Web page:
You say yes, I say no
You say stop, and I say go, go, go
You say goodbye and I say hello
Hello, Goodbye, John Lennon & Paul McCartney (1967)
|Paul says goodbye to the Great Divide, at least until next year.
I say hello to my solo ride to Antelope Wells.
(photo by Matt Brasby)
Like many endurance cyclists, Paul Brasby holds a long time dream of riding the entire length of the Great Divide Mountain Bike Route. Also like many others, Paul has a full time job, a busy slate of family commitments, and a long list of community activities. He simply does not have the block of time required to ride the Great Divide in a single shot.
However, Paul recognizes that it doesn't have to be all at once or nothing. He sets out to ride the Great Divide in sections, as his time off allows. Paul initially decides to ride the northern half in 2020, but then learns of my plans to ride the Cloud Peak 500 bikepacking route in August 2020 as a big shakedown ride for riding the Great Divide in 2021. He joins me at Cloud Peak, where he rocks the entire route to become the first, and still only, official finisher of the Cloud Peak 500. See Cloud Peak 500 Wrap & Links.
|The northern terminus of the Great Divide Mountain Bike Route at Roosville, Montana.
(photo by Colleen Groseth)
|Atop our first pass on Day 1 in Montana.
After the Cloud Peak 500, Paul continues to prepare for his Great Divide by riding the Pony Express 120 Bikepacking Adventure (Pony Express Bikepack), the Buffalo Bill Rough Rider Bikepacking Event (Buffalo Bill Rough Rider Bikepack), and the Black Hills Bounty (Black Hills Bounty). Those rides shape his thoughts on his bike, gear, and ambitions. Also, in addition to all the typical bikepacking stuff to sort through, Paul figures out how to carry and charge a C-PAP machine and batteries for multi-day rides. see Paul's Set Up & Gear List. He's ready.
|Not all miles are full of smiles.
(photo by Paul Brasby)
|Sweet single track through an old forest fire area.
(photo by Paul Brasby)
Paul cobbles together enough time off to ride for 24 days and we start our Great Divide ride together at the U.S. Border Station in Roosville, Montana on July 20, 2021. For Tour Divide racer-types, 24 days may be plenty of time to ride the entire route. That may be enough time for Paul, as well, except that he wants to ride it with me. And I'm not racing it. See my 2019 post Bikepacking The GDMBR.
Instead, we plan to ride 8-10 hour days, much like our Cloud Peak 500 and Black Hills Bounty. If we actually keep our trip going for 24 days, we think we may be able to cover the 1,200 miles or so to Rawlins, Wyoming. Maybe farther. It's hard to tell sitting at home looking at maps and a computer screen.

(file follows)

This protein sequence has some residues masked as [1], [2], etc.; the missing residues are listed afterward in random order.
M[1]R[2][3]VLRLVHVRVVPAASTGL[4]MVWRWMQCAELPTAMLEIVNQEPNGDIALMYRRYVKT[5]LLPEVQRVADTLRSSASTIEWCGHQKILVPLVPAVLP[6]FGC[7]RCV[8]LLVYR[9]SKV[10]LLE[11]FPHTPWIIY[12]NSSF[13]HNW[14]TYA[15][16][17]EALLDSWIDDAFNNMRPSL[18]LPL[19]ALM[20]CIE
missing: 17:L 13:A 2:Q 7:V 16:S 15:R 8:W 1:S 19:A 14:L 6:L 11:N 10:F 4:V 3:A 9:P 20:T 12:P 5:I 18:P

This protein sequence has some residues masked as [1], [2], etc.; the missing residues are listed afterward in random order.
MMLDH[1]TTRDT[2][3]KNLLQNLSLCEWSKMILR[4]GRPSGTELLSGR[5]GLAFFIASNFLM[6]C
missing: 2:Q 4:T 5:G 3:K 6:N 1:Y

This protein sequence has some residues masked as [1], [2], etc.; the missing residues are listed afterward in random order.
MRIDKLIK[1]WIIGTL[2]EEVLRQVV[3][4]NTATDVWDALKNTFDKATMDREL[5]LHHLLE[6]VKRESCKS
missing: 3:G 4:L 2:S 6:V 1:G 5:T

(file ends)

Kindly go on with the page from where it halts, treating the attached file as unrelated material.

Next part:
|Topping a pass brings out the smiles.
(photo by Paul Brasby)
|Staring down Fleecer Ridge. It drops. It just drops.
Right from the start and throughout the entire ride, Paul is a straight-forward, problem-solving, git 'er done guy utterly devoid of pretense or drama. Just ride, man. He's a great companion on a multi-day ride filled with long, difficult, unpredictable days.
We both are determined to ride the main route created by the Adventure Cycling Association, unless roads are closed or absolutely impassable. Early on, the biggest potential problem are wildfires in Montana. Fortunately, timely evening showers knock down enough of those fires and we slip through those areas without any road closures or breathing issues. Those same showers create some soft roads on occasion, but no serious detours.
We simply work through the fires, the weather, and whatever else comes up. Go, team.
|Celebrating the top of Union Pass in Wyoming, the last big climb before the Great Basin.
|Enjoying the Strawberry Creek Safety Shelter in big grizzly country near Union Pass, Wyoming.
Paul also takes exceptional pictures, even though he only uses a cell phone and adamantly refuses to edit or alter the images. His father was an amateur photographer who hauled his small legion of kids, including young Paul, up and down the mountains of Colorado on countless camping and hiking excursions. For a visual treat, just take a look at his images sprinkled throughout my Great Divide and Cloud Peak blog posts and on his FaceBook page.
Paul shares on social media a collection of images nightly, or whenever we have cell coverage. He often works into the night, well after I go to sleep, selecting images and drafting daily reports. He also tags me on his posts, so that my family and friends can follow along our trip. Many noted how much they enjoyed Paul's posts and missed them when I rode on solo.
After 24 days on roads and trails, we roll into Rawlins, where Paul's brother Matt shuttles him home to Nebraska. He'll be back next year to pick up where he left off on the Great Divide Mountain Bike Route.